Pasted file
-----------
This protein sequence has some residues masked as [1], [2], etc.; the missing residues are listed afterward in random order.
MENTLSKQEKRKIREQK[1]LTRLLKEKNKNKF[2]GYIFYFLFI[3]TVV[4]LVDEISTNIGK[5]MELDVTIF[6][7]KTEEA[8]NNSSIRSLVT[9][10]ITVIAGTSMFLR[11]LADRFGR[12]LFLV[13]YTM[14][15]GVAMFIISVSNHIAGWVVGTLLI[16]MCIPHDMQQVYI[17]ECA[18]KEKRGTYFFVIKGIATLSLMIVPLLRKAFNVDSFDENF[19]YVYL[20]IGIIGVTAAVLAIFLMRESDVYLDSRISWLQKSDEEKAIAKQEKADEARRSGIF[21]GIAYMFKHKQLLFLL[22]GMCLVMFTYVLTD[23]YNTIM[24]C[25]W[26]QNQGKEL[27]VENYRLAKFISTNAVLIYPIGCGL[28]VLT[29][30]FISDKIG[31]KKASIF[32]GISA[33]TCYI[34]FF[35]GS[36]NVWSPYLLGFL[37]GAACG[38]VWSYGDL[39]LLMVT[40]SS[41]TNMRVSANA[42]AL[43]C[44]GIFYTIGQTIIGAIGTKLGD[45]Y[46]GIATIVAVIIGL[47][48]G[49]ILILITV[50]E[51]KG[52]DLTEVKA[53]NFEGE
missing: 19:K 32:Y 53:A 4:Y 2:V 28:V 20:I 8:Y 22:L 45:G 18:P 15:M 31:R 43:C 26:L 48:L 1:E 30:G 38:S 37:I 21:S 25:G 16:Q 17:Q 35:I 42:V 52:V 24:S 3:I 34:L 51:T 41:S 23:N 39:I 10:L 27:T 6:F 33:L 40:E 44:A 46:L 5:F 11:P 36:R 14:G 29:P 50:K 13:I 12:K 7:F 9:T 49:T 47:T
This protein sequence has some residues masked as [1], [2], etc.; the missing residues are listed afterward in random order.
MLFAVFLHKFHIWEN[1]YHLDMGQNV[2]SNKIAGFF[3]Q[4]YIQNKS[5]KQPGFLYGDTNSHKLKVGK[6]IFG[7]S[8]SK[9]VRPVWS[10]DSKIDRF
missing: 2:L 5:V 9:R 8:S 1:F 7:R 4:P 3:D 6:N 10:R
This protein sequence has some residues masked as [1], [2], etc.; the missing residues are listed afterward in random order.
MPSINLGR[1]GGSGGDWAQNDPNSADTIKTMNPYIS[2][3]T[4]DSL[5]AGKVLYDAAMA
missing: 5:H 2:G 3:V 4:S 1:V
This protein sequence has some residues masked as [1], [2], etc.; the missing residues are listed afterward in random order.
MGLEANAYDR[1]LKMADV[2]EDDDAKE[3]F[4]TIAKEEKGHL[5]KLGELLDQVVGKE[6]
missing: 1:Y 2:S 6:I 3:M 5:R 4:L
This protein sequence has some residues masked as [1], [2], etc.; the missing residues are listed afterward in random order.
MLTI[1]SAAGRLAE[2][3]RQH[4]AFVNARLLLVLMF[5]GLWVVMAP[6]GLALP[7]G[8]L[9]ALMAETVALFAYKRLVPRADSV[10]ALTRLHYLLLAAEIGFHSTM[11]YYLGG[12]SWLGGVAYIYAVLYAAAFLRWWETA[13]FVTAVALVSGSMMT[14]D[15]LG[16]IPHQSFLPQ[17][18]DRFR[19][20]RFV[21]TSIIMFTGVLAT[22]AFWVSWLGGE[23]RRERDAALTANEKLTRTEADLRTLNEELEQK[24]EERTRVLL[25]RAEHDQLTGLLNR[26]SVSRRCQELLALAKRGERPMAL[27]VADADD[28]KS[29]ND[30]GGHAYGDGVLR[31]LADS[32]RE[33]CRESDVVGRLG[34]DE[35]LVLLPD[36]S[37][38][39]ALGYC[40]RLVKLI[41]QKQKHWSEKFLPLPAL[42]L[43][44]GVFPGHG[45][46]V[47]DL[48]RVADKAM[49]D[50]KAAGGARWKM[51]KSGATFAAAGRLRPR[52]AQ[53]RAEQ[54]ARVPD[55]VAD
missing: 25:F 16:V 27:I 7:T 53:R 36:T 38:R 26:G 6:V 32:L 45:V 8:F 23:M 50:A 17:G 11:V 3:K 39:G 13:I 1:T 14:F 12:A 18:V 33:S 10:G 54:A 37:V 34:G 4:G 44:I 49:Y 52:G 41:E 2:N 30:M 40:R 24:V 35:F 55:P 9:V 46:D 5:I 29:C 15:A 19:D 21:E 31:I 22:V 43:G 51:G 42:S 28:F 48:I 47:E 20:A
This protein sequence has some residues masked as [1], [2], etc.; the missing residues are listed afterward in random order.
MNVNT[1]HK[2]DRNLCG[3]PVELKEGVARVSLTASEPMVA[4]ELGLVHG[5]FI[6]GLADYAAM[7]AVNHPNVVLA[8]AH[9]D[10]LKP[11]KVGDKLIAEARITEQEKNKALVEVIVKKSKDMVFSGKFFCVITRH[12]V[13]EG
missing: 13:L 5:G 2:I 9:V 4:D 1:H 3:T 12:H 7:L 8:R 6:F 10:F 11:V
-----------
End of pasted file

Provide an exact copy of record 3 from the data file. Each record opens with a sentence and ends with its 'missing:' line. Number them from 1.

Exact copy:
This protein sequence has some residues masked as [1], [2], etc.; the missing residues are listed afterward in random order.
MPSINLGR[1]GGSGGDWAQNDPNSADTIKTMNPYIS[2][3]T[4]DSL[5]AGKVLYDAAMA
missing: 5:H 2:G 3:V 4:S 1:V